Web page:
When Anne Foster of Summerland first heard about her daughter Cathleen Loge’s plans to jump out of an airplane to celebrate her upcoming birthday, it didn’t take her long to decide she wanted to join in the fun.
“I thought about it,” she said, “and I thought, yes.”
While this might seem like a fairly normal occurrence, people go skydiving with their kids all the time, after all, it was the first time in Anne’s 85 years on the planet that she had even entertained the idea of skydiving.
Cathleen admitted she was surprised when her mother first mentioned that she wanted to join her on her skydiving birthday adventure. “Somewhere she got this adventurous spirit,” she said with a laugh. But, she admitted she loved the idea and her only condition was she see her doctor first.
Soon, Cathleen was not only being joined by her mother, but her 20-year-old daughter Natasha also decided to join in the fun, making it a three generation skydive.
It didn’t take long for them to realize this would be the perfect way to help Cathleen finish building the school she had spent the last two years building in Tanzania, Living Waters Secondary School.
Only five per cent of children in Tanzania receive education beyond elementary school, a statistic that spoke to Cathleen when she first heard it, so much she was moved to take action.
What followed was two years of fundraising, collaboration and work to help school kids in the east African country get a leg up in the world. Living Waters Secondary School is almost complete and is set to open in January of 2018, but still needs some equipment to help finish the project.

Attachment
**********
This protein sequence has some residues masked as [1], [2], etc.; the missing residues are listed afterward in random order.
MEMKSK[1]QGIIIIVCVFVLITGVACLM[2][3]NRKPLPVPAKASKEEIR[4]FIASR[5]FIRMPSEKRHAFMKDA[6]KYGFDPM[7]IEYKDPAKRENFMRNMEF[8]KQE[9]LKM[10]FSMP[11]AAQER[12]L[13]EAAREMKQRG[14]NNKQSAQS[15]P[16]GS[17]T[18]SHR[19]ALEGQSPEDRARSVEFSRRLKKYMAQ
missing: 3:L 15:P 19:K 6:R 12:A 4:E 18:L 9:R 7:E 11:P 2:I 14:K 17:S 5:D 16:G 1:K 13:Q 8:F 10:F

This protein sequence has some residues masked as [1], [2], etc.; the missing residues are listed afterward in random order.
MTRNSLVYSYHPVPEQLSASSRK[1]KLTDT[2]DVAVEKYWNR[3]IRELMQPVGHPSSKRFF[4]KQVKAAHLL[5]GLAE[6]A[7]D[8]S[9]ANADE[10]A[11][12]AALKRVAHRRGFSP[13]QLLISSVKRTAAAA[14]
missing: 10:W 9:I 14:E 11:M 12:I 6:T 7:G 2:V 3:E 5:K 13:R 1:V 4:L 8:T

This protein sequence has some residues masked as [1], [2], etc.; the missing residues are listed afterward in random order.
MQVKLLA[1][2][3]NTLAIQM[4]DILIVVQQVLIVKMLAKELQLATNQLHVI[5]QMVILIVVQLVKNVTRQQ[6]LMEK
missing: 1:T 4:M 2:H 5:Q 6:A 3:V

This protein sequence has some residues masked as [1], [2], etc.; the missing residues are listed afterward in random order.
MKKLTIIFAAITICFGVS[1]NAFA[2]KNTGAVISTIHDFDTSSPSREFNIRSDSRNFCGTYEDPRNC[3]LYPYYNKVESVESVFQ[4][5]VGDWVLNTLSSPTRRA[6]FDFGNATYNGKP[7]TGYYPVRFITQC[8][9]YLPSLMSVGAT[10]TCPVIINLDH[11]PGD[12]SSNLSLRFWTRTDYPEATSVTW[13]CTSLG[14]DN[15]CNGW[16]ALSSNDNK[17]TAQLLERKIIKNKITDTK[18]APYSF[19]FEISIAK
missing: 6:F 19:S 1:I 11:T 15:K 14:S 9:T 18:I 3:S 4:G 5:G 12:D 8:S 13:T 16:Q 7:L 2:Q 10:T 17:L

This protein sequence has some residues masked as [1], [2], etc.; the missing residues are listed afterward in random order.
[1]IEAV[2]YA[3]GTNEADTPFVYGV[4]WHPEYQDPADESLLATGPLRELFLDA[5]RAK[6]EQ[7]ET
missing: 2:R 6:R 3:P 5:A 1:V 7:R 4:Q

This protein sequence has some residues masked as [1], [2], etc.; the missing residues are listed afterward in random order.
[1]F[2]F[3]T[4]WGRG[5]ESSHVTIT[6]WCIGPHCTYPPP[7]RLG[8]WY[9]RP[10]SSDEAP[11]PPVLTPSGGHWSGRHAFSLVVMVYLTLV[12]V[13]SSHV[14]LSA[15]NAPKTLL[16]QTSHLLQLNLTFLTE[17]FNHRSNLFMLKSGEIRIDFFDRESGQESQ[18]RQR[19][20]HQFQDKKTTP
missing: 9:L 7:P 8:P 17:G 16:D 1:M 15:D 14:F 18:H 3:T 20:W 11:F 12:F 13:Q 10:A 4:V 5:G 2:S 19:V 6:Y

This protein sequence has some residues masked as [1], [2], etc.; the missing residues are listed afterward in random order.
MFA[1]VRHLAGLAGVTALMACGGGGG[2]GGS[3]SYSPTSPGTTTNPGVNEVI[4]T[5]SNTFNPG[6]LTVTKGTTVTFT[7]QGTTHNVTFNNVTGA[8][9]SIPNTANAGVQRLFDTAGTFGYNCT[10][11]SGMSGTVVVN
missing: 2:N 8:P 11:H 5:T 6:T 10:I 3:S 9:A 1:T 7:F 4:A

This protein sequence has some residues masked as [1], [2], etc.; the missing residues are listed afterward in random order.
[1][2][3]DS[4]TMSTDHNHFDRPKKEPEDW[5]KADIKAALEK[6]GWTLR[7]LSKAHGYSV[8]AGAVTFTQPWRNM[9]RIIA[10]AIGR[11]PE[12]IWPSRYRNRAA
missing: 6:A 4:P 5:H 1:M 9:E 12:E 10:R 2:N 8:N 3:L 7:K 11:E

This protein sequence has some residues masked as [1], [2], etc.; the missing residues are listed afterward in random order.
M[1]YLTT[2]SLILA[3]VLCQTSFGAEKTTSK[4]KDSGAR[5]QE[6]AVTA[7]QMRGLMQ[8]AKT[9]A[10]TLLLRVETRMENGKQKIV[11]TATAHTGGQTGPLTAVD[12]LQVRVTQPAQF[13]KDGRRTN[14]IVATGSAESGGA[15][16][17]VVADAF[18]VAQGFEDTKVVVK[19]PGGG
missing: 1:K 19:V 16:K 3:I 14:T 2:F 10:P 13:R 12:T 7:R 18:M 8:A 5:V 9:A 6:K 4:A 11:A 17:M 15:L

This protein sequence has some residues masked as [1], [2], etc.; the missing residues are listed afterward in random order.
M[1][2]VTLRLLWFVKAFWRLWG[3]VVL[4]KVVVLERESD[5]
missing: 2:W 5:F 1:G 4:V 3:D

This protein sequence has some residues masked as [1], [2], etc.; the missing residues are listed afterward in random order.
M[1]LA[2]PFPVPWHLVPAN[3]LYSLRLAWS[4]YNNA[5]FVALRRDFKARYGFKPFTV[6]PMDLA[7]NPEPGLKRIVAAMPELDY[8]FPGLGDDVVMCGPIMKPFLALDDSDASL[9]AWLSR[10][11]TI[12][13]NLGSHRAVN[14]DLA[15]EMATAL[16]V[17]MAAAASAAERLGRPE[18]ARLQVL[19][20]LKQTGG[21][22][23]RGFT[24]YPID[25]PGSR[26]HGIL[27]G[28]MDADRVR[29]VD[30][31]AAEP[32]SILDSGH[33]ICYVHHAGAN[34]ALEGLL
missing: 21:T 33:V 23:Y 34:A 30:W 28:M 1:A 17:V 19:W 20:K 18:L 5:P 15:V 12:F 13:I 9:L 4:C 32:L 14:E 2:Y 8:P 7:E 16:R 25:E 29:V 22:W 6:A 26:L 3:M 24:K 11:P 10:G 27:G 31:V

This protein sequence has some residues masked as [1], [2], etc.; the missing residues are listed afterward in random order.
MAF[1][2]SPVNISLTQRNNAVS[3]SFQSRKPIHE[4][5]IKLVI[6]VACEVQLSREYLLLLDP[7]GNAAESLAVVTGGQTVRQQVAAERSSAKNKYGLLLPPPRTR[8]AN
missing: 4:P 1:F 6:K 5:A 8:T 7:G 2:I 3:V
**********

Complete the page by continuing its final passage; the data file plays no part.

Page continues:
Living Waters Secondary School was actually built from shipping containers that were hauled in to place, organized and then renovated to be used as a school.
One of the things that Cathleen hopes to be able to get from this fundraiser is enough money for special tablets that can connect to the internet via a satellite connection.
This would allow the students of Living Waters Secondary School to learn how to code, said Cathleen, which would give them a huge advantage.
Anne, a former school teacher, had watched her daughter spend the past two years working on the school, but wasn’t sure how she could get involved.
“This started out as a fun thing, but we decided to make it count. This was something I could do to help,” she said. “Education is dear to my heart.”
Anne, Natasha and Cathleen will be flown up to 20,000 feet for the jump and, should the conditions turn out to be ideal, will free fall for approximately 30 seconds on July 8.
Anne has admitted she’s a little nervous about the initial jump, but since it’s a tandem jump, she’s going whether she wants to or not. “I won’t have much choice,” she said laughing.
The three generation skydive to raise funds for the Living Waters Secondary School project happens on July 8 in Vernon.
To find out more information about the jump, to find out how you can donate, or to find out how you can jump yourself, visit: http://freefall.hopeforthenations.com/ or http://rise.hopeforthenations.com/campaigns/anne-foster-free-fall-for-africa.